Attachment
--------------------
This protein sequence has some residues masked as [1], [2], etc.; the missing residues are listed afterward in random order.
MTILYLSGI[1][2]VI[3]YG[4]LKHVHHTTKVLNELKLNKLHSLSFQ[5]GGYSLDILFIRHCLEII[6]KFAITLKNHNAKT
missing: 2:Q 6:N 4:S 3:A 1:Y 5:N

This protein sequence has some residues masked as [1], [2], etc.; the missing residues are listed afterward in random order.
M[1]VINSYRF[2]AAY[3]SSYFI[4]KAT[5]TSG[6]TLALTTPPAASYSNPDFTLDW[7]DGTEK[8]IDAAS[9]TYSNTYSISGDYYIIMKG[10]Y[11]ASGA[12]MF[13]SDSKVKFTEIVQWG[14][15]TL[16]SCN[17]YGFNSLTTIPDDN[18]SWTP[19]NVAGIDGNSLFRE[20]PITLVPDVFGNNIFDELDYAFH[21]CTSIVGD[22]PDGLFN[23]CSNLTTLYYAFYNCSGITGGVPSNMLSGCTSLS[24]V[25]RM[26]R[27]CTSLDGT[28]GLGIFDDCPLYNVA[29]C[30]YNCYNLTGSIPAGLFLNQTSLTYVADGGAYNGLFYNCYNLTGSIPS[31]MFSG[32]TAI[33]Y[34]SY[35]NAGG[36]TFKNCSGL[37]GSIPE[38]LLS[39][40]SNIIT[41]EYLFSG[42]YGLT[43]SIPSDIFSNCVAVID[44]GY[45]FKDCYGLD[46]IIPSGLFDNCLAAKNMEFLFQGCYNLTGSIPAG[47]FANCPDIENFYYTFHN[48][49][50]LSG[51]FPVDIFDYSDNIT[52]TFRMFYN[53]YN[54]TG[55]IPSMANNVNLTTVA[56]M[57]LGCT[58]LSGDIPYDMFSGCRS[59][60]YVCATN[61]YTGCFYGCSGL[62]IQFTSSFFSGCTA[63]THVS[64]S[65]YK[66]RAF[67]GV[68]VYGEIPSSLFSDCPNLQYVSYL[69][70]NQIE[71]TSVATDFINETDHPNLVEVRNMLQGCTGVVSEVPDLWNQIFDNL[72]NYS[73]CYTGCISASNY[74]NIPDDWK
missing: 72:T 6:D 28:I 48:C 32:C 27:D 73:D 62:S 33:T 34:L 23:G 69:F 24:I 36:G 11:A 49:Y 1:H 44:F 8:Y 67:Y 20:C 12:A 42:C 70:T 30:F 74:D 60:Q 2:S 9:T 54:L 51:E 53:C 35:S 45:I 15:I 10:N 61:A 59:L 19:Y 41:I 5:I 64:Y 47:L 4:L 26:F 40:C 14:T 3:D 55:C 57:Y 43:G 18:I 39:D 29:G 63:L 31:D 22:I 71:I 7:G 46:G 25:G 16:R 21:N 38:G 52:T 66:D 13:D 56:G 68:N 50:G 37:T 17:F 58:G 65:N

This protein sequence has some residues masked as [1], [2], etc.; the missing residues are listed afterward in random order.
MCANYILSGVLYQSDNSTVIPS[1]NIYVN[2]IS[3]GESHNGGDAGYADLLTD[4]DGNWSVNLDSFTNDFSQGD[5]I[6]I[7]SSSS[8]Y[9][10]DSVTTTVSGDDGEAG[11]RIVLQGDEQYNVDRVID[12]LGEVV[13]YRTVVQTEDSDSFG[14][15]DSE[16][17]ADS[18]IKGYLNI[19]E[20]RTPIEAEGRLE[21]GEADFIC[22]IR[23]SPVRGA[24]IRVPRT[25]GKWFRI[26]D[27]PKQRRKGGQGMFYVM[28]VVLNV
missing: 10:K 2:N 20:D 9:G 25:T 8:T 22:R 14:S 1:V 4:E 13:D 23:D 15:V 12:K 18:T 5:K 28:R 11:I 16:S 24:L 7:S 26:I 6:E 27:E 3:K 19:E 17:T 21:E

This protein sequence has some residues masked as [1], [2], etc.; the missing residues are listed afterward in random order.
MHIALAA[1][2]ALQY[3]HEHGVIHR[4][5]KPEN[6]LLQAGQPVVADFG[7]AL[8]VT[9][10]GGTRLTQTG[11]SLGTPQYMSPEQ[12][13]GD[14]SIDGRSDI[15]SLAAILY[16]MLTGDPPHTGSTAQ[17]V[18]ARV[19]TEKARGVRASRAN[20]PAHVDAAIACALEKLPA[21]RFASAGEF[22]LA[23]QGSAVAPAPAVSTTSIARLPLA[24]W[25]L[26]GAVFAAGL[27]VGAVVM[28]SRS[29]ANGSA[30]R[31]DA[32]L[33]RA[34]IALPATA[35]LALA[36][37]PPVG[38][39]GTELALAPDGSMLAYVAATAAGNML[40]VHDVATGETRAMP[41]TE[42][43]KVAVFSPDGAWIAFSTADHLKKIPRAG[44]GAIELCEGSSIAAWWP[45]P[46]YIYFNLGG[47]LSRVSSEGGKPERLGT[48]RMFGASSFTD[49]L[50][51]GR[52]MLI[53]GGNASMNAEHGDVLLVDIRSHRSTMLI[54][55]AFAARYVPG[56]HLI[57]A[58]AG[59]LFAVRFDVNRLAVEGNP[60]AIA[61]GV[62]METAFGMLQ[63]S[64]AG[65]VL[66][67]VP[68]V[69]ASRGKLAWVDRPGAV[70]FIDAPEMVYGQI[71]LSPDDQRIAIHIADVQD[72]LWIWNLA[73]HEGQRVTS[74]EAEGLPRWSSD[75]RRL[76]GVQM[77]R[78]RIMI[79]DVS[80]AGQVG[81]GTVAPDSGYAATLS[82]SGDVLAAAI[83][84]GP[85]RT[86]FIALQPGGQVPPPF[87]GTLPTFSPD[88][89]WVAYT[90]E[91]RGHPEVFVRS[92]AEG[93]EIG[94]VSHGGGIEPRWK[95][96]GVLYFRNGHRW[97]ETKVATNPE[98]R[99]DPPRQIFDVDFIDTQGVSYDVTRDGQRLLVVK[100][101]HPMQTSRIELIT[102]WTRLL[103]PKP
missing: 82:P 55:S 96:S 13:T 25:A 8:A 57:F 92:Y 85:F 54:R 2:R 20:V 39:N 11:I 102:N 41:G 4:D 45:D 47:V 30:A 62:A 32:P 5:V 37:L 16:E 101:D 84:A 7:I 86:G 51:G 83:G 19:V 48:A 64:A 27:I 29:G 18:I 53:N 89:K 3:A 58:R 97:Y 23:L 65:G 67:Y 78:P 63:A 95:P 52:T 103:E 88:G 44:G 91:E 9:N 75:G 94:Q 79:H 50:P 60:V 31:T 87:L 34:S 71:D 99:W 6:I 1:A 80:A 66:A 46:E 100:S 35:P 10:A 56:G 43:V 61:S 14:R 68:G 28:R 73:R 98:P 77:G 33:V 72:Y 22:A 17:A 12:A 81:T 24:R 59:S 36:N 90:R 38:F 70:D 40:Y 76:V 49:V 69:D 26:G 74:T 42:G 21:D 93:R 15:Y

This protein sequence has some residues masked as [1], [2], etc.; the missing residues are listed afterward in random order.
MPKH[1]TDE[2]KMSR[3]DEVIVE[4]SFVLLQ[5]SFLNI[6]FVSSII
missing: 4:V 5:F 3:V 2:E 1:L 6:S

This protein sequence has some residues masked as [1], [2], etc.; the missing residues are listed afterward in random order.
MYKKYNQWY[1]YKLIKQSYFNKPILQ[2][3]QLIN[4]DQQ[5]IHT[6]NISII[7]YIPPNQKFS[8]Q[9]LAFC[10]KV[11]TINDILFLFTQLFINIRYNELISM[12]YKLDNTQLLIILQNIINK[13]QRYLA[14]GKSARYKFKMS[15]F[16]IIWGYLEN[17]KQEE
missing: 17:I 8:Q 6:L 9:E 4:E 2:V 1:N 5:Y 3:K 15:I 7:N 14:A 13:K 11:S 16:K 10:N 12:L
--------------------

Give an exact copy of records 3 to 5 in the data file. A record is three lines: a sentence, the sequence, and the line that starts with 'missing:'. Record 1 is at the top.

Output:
This protein sequence has some residues masked as [1], [2], etc.; the missing residues are listed afterward in random order.
MCANYILSGVLYQSDNSTVIPS[1]NIYVN[2]IS[3]GESHNGGDAGYADLLTD[4]DGNWSVNLDSFTNDFSQGD[5]I[6]I[7]SSSS[8]Y[9][10]DSVTTTVSGDDGEAG[11]RIVLQGDEQYNVDRVID[12]LGEVV[13]YRTVVQTEDSDSFG[14][15]DSE[16][17]ADS[18]IKGYLNI[19]E[20]RTPIEAEGRLE[21]GEADFIC[22]IR[23]SPVRGA[24]IRVPRT[25]GKWFRI[26]D[27]PKQRRKGGQGMFYVM[28]VVLNV
missing: 10:K 2:N 20:D 9:G 25:T 8:T 22:R 14:S 1:V 4:E 13:D 23:D 15:V 12:K 18:T 5:K 28:R 11:I 16:S 24:L 7:S 26:I 6:E 27:E 3:K 19:E 17:T 21:E

This protein sequence has some residues masked as [1], [2], etc.; the missing residues are listed afterward in random order.
MHIALAA[1][2]ALQY[3]HEHGVIHR[4][5]KPEN[6]LLQAGQPVVADFG[7]AL[8]VT[9][10]GGTRLTQTG[11]SLGTPQYMSPEQ[12][13]GD[14]SIDGRSDI[15]SLAAILY[16]MLTGDPPHTGSTAQ[17]V[18]ARV[19]TEKARGVRASRAN[20]PAHVDAAIACALEKLPA[21]RFASAGEF[22]LA[23]QGSAVAPAPAVSTTSIARLPLA[24]W[25]L[26]GAVFAAGL[27]VGAVVM[28]SRS[29]ANGSA[30]R[31]DA[32]L[33]RA[34]IALPATA[35]LALA[36][37]PPVG[38][39]GTELALAPDGSMLAYVAATAAGNML[40]VHDVATGETRAMP[41]TE[42][43]KVAVFSPDGAWIAFSTADHLKKIPRAG[44]GAIELCEGSSIAAWWP[45]P[46]YIYFNLGG[47]LSRVSSEGGKPERLGT[48]RMFGASSFTD[49]L[50][51]GR[52]MLI[53]GGNASMNAEHGDVLLVDIRSHRSTMLI[54][55]AFAARYVPG[56]HLI[57]A[58]AG[59]LFAVRFDVNRLAVEGNP[60]AIA[61]GV[62]METAFGMLQ[63]S[64]AG[65]VL[66][67]VP[68]V[69]ASRGKLAWVDRPGAV[70]FIDAPEMVYGQI[71]LSPDDQRIAIHIADVQD[72]LWIWNLA[73]HEGQRVTS[74]EAEGLPRWSSD[75]RRL[76]GVQM[77]R[78]RIMI[79]DVS[80]AGQVG[81]GTVAPDSGYAATLS[82]SGDVLAAAI[83][84]GP[85]RT[86]FIALQPGGQVPPPF[87]GTLPTFSPD[88][89]WVAYT[90]E[91]RGHPEVFVRS[92]AEG[93]EIG[94]VSHGGGIEPRWK[95][96]GVLYFRNGHRW[97]ETKVATNPE[98]R[99]DPPRQIFDVDFIDTQGVSYDVTRDGQRLLVVK[100][101]HPMQTSRIELIT[102]WTRLL[103]PKP
missing: 82:P 55:S 96:S 13:T 25:A 8:A 57:F 92:Y 85:F 54:R 2:R 20:V 39:N 11:I 102:N 41:G 4:D 45:D 47:V 30:A 62:A 32:P 5:V 37:L 16:E 101:D 84:A 7:I 86:G 51:G 83:G 19:V 48:A 64:A 27:I 29:G 18:I 53:N 89:K 3:A 58:R 97:Y 23:L 65:G 67:Y 78:P 63:A 95:P 52:T 103:E 88:G 44:G 91:E 9:N 75:G 94:Q 79:H 50:P 60:V 31:T 87:L 34:S 71:D 99:W 6:I 1:A 80:A 66:A 46:E 100:S 35:P 10:A 56:G 43:V 61:S 14:R 68:G 28:R 73:R 98:P 77:G 33:V 72:Y 22:A 17:A 12:A 81:T 24:R 59:S 36:N 90:R 38:F 70:D 40:Y 76:V 49:V 69:D 26:G 74:T 42:G 21:D 93:R 15:Y

This protein sequence has some residues masked as [1], [2], etc.; the missing residues are listed afterward in random order.
MPKH[1]TDE[2]KMSR[3]DEVIVE[4]SFVLLQ[5]SFLNI[6]FVSSII
missing: 4:V 5:F 3:V 2:E 1:L 6:S